December 12, 2019

Local public health agencies have identified children with elevated blood lead levels attributed to products used by some South Asian communities and people of Hindu and Muslim faiths. Commonly used lead exposure screening tools will miss some of these culturally associated risks.

We are asking local health care providers who see pregnant women and children to:

  1. Ask about exposure to the products described below: sindoor, kumkum, roli, kohl, and turmeric;

  2. Order a blood lead test for those at risk; and,

  3. Educate patients about the potential risks of these products.

These recommendations are in addition to childhood standard lead screening recommendations at 1 and 2 years of age or between ages 3 and 5 if not previously screened.

Screening blood lead levels above 5 micrograms/dL will be reported to the local public health agency in the patient’s county of residence.

For specific questions about lead testing providers and patients can contact the Multnomah County Leadline at 503-988-4000.

Ask patients about products of concern

Sindoor, Kumkum, Tikka, and Roli

These bright red-orange powders are commonly used for hindu religious purposes and among communities from and around South Asia. Lead is sometimes used to brighten the color or to increase the weight of the product. People can be exposed to lead when powders that may contain lead enter the body through the eyes or mouth. 

Health officials have discovered high lead content in samples of sindoor purchased locally under the brands:

  • Ancient Veda 

  • Divine Supplies


Also known as kajal, surma or sormeh, this black ore is applied to the eyes for spiritual, medicinal or cosmetic purposes. It is traditionally used on babies and young children for religious purposes. The FDA has banned the import of Kohl because one way of making the product is by grinding a mineral called galena—also known as lead ore—into a powder and then mixing it with other ingredients.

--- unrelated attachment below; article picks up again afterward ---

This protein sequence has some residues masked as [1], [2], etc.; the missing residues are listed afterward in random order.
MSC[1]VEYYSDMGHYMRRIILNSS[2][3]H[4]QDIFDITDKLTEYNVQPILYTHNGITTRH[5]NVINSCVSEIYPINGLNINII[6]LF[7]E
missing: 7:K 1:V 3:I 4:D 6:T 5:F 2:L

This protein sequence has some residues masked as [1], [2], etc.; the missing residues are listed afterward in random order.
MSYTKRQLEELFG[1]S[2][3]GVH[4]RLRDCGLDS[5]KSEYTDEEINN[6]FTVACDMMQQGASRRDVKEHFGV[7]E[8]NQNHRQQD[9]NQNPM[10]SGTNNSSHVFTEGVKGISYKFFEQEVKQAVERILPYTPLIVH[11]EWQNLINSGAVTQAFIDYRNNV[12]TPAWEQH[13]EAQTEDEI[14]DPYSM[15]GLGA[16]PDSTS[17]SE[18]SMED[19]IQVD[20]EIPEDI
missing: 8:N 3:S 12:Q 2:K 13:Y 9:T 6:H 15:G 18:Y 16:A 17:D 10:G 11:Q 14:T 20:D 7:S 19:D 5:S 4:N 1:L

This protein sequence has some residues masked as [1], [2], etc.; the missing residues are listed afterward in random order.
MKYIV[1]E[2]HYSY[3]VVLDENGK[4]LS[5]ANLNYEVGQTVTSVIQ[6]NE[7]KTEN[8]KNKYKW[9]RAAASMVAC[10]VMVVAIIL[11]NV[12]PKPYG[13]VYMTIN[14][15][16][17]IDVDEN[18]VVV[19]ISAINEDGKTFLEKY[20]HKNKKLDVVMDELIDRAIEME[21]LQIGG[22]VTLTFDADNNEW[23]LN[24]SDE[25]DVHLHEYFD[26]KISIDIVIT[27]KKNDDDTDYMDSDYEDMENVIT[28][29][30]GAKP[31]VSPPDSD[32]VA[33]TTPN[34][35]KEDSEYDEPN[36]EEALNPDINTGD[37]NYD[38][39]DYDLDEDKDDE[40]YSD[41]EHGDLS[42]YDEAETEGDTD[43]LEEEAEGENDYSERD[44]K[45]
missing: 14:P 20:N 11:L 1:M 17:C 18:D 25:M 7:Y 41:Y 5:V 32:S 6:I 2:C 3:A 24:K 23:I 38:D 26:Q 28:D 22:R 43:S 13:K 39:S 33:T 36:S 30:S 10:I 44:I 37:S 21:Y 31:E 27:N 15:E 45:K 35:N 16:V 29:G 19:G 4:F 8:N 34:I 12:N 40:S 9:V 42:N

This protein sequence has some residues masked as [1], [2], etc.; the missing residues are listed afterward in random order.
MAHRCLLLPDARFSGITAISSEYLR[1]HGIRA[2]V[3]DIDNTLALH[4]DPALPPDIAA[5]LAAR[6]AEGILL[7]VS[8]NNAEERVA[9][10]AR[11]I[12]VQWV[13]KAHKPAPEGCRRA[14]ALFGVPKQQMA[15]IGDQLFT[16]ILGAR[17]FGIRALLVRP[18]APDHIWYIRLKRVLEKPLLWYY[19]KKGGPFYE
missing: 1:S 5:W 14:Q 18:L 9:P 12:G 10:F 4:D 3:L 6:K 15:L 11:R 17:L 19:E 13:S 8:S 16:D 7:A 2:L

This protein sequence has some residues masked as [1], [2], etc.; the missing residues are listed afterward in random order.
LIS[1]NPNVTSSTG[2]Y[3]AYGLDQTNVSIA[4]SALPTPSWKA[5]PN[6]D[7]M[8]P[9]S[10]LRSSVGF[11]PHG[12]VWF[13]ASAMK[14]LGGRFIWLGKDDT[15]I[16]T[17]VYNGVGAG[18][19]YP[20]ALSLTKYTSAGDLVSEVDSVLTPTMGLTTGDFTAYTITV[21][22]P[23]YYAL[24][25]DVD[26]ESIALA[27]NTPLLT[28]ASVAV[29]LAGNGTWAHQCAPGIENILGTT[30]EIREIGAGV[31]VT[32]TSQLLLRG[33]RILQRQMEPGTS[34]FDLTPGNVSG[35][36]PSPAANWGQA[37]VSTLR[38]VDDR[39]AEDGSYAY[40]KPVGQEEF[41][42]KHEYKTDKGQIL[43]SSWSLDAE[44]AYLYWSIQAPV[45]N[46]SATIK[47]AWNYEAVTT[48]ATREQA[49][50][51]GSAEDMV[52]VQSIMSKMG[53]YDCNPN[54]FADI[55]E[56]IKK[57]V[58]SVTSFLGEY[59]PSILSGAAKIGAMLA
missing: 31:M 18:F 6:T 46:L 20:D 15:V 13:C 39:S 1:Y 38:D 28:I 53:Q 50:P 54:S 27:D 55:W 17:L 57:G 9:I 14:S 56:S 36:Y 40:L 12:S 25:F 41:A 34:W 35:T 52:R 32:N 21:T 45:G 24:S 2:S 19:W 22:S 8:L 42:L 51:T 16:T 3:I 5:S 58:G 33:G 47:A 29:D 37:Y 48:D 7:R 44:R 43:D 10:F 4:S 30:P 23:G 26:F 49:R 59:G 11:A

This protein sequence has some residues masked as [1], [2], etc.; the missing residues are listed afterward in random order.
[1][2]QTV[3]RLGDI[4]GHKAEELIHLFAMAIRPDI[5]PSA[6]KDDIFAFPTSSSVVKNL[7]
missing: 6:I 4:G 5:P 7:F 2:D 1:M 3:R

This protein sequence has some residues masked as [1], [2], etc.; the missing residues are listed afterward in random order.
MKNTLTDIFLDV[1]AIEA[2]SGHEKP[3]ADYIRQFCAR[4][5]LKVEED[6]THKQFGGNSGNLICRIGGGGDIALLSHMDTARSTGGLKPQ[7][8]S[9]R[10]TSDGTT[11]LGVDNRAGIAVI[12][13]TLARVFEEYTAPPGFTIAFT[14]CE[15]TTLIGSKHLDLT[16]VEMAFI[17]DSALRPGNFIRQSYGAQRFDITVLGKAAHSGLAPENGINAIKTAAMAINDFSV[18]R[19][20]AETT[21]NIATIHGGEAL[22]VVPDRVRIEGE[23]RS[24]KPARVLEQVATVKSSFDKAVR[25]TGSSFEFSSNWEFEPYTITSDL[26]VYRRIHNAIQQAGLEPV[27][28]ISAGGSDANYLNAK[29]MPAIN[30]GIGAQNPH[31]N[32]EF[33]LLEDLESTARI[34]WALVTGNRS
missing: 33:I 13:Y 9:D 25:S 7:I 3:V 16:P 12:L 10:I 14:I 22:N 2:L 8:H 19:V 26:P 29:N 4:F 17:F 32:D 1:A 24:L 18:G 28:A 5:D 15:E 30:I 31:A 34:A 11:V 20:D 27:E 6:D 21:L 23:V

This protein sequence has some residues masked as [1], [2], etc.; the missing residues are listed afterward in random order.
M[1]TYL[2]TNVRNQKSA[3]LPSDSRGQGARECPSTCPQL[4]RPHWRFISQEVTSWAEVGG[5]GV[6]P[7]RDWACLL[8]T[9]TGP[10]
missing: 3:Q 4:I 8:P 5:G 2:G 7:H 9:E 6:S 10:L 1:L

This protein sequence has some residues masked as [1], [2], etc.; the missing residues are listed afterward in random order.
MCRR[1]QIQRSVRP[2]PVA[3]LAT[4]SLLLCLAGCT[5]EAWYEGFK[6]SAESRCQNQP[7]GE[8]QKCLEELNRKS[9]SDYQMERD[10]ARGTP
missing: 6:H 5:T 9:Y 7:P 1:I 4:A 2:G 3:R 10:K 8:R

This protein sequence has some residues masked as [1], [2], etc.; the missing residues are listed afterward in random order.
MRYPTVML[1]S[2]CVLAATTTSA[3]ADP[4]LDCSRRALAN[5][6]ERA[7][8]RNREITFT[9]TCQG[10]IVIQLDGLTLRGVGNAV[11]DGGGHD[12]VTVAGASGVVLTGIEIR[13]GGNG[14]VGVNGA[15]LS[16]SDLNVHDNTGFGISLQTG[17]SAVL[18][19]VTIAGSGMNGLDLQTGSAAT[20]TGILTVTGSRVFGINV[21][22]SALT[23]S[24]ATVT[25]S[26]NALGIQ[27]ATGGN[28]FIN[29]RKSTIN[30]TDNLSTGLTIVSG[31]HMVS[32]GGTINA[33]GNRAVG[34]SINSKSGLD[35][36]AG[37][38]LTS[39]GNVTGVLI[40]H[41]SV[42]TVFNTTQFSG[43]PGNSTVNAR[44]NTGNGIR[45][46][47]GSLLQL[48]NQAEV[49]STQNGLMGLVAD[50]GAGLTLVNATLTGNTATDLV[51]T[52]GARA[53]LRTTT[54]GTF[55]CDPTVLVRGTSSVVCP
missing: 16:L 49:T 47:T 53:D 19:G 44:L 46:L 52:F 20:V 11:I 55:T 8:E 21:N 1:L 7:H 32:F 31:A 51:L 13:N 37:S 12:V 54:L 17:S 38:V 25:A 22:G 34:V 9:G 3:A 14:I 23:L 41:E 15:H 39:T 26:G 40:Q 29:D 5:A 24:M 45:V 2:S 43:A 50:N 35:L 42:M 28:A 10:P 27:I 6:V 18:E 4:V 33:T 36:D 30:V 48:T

Multnomah County has found lead in products purchased locally and abroad, including in the brands:

  • Hashmi Surma Special 

  • Al-Asmad Alharmain Zam Zam & Rose Water


This yellow-orange root and spice is used frequently in South Asian cuisine, medicine and traditional practices. It has become widely used around the world. Lead powder is sometimes added to turmeric root or powder to make the product more vibrant and to cover insect damage. People are then exposed to the lead when that spice is eaten. Health officials are primarily concerned about the spice brought in from India or Bangladesh, rather than products sold in major U.S. supermarkets.

More about lead

Lead can affect almost every organ system and even low levels of blood lead levels are associated with neurological effects. Identifying and eliminating the source of the exposure is key for treatment, though primary prevention of exposure is the most important intervention. 

Symptomatic lead poisoning varies based on the acuity and dose of exposure. High level lead exposures may result in stomach pain, weakness or paralysis, encephalopathy, seizures and death. Low to moderate exposures may cause more subtle or nonspecific symptoms such as headache, lethargy, abdominal discomfort, arthralgia, paresthesia, and cognitive impairment. 

Children and babies exposed while their mothers are pregnant are especially at risk because lead is particularly toxic to the developing nervous system. Lead exposure in children can lead to problems with behavior, learning, hearing, speech, and slowed growth and development. Lead poisoning can also be asymptomatic, so blood lead screening is important for identifying cases.

If you have questions, please contact your local public health department:

  • Multnomah County Public Health: 503-988-3406

  • Clark County Public Health: 564-397-8182 

  • Washington County Public Health: 503-846-3594

  • Clackamas County Public Health: 503-655-8411

Learn More